Why Did That TPK Happen?
Now, as far as I can tell, TPKs happen for one of three reasons.
- The DM messed up and put the players in a position where they “didn’t deserve to die.”
- The players messed up and “deserved to die.”
- Fate’s a cruel mistress sometimes.
How do you figure out what happened? By talking to each other.
I cannot stress enough the importance of getting your entire group on the same page after a TPK.
It might sound a bit funny (“It’s just a game, after all, right?”), but losing a character in a roleplaying game can be genuinely traumatic, especially when the player is of the opinion that they didn’t deserve to die.
Honestly, in a lot of 5e games where combat encounters are expected to be meticulously balanced to the PCs’ power level, players forget that running away is even an option.
So, as a DM who’s just presided over a TPK, it’s important to ask yourself “was that an accident?”
An accidental TPK happens when there’s a misalignment — usually through giving players bad intel (as well as the party misinterpreting something or just plain coming to the wrong conclusions) — between what the players think is going on and what the DM knows is going on.
This can be a hard line to walk because, at the end of the day, your players’ choices are their own.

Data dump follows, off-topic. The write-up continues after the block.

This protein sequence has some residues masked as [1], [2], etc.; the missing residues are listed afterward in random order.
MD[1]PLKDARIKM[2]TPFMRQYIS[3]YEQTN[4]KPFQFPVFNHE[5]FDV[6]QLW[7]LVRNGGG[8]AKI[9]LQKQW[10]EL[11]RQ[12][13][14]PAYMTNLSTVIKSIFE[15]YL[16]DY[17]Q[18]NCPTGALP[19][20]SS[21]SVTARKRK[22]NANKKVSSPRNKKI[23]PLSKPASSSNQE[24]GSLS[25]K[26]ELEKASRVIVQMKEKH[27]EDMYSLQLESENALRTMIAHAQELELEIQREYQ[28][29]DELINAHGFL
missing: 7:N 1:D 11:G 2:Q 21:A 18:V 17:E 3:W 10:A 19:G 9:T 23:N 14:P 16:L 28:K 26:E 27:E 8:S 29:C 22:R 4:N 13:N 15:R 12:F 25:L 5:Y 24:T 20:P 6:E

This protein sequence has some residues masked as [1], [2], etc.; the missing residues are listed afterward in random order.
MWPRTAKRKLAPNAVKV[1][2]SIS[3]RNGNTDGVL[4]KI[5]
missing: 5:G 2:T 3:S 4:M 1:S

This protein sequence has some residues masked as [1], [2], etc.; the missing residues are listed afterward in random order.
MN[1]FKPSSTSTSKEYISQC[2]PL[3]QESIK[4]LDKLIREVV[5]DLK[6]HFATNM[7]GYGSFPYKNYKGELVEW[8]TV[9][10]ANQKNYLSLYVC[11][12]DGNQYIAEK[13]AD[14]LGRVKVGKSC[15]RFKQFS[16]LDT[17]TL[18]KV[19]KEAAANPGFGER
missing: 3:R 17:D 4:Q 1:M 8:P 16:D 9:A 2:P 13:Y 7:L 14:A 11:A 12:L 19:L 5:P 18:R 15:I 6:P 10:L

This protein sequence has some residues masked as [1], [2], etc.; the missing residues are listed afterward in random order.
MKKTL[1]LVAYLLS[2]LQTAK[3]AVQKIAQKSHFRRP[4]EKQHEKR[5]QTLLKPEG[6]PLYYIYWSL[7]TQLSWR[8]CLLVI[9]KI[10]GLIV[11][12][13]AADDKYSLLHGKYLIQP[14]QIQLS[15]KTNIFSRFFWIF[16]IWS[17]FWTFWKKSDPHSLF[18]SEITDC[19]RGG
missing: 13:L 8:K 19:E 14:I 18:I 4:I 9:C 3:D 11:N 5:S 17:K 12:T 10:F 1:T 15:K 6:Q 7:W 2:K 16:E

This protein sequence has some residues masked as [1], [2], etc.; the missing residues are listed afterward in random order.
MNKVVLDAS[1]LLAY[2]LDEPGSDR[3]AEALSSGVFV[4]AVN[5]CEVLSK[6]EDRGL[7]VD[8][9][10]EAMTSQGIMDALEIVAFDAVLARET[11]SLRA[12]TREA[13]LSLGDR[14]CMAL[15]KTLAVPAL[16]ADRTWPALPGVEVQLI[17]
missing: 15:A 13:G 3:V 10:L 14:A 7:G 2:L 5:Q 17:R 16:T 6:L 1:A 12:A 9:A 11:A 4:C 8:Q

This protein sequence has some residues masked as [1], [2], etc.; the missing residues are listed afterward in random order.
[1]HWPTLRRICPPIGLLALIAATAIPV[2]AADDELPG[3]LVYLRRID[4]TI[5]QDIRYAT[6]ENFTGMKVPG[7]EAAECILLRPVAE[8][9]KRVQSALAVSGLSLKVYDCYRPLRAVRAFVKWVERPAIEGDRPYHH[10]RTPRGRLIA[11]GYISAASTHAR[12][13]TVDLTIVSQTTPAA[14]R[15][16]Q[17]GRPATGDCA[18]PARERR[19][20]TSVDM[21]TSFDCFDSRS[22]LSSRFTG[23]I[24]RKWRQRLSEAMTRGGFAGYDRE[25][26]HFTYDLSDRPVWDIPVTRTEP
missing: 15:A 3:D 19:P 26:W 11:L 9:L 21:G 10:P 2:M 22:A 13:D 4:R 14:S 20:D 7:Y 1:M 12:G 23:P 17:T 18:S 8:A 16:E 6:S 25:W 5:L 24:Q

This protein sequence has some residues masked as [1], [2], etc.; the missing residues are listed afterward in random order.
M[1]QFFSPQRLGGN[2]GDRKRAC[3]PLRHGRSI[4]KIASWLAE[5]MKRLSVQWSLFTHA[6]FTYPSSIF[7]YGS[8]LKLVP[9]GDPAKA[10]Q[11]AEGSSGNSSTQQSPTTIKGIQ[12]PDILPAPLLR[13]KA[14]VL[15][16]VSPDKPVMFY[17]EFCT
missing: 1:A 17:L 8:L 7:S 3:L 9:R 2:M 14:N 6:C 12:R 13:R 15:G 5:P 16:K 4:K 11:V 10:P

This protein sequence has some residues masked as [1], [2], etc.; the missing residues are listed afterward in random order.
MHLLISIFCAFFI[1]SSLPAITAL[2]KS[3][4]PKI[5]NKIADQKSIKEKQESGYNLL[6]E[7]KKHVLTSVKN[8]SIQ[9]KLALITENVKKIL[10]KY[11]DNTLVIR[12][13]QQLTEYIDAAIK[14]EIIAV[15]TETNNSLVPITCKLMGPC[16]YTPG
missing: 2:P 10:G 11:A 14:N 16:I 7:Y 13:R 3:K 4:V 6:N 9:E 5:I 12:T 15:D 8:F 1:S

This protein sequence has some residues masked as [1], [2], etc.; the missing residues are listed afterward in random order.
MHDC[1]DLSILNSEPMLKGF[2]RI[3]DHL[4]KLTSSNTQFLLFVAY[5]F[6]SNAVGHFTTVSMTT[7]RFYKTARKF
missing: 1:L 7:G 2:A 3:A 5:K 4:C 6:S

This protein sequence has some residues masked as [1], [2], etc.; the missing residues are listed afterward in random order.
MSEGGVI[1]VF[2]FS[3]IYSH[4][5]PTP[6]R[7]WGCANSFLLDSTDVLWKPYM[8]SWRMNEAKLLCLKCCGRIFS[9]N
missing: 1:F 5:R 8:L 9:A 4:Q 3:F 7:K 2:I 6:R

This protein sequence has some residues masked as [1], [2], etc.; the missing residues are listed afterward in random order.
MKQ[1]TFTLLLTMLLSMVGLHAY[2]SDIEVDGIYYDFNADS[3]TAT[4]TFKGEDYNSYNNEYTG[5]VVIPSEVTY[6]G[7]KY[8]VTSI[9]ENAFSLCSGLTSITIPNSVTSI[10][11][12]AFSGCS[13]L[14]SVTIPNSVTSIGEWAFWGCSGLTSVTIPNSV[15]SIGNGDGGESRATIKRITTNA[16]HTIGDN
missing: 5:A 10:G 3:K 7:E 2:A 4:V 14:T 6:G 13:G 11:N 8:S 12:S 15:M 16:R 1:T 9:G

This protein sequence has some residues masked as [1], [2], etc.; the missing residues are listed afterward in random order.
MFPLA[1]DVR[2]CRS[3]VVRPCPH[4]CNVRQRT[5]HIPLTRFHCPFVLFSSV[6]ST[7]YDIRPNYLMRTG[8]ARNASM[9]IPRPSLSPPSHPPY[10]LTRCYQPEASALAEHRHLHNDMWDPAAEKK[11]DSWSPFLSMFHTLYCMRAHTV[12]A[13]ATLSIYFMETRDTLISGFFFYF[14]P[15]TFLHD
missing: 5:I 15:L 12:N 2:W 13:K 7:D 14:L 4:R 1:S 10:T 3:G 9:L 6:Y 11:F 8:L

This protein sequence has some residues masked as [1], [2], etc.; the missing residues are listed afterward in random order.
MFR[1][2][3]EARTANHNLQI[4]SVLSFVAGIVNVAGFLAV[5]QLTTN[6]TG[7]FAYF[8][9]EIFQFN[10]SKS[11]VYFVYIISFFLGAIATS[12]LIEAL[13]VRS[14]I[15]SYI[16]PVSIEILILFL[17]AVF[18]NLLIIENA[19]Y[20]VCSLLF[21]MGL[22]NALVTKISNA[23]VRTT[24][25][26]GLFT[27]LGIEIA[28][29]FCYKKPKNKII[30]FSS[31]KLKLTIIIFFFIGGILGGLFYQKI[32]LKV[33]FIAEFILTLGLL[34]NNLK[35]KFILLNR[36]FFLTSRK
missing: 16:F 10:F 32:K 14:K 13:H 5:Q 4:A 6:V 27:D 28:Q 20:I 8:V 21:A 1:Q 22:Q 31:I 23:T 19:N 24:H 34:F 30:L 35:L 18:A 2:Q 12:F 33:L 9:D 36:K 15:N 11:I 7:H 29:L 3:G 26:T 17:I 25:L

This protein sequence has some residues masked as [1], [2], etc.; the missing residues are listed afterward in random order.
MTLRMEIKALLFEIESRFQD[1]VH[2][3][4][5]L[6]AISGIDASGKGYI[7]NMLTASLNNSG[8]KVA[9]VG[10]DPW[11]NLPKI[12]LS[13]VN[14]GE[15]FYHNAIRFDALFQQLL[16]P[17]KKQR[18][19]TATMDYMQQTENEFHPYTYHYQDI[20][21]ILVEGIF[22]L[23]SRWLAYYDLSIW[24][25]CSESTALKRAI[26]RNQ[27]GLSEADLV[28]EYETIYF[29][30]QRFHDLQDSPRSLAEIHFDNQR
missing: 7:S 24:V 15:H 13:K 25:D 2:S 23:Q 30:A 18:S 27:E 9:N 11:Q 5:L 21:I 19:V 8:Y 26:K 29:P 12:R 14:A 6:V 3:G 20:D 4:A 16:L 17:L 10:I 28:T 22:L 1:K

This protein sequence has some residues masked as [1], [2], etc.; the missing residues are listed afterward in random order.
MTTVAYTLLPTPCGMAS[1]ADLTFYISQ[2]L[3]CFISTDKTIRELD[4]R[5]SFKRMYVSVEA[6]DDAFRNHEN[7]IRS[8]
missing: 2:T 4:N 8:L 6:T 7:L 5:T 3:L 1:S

The line between a player who makes a bad decision, because they don’t have all the facts and a player who has all the facts they need and makes the bad decision anyway, is sometimes hard to pin down.
This is another reason why it’s important to check in with your players about what they think just happened.
If you get a lot of questions like, “Well, what were we supposed to do?” and “How were we supposed to know that would happen?” then maybe the fault lies with your distribution of information (or the players’ ability to pay attention; D&D is a two-way street, after all).
Whether we’re talking about a single character death or a TPK, the best-case scenario is when the players can turn around and pinpoint the informed decisions they made that led to their deaths.
Sometimes, the dice just don’t go your way, and that’s okay too.
So, once everyone’s on the same page about what happened and why it went down that way, it’s time to ask…
What to do After a TPK
Just like figuring out what happened to cause a TPK, the key to figuring out what to do next is a matter of communication.
If you and your players are all still invested in the story and world of this campaign, then there’s no reason the next session shouldn’t open with a fresh-faced band of adventurers sitting down together in the tavern just down the road.
I’ve seen that work really well, especially when some of the new characters have had ties to the old ones.
Generally, though, the next steps for a post-TPK gaming group tend to break down into two categories: the Soft Reboot and the Hard Reboot.
The Soft Reboot
The soft reboot method of moving past a TPK involves finding a way to preserve one or more elements of the campaign up until that point.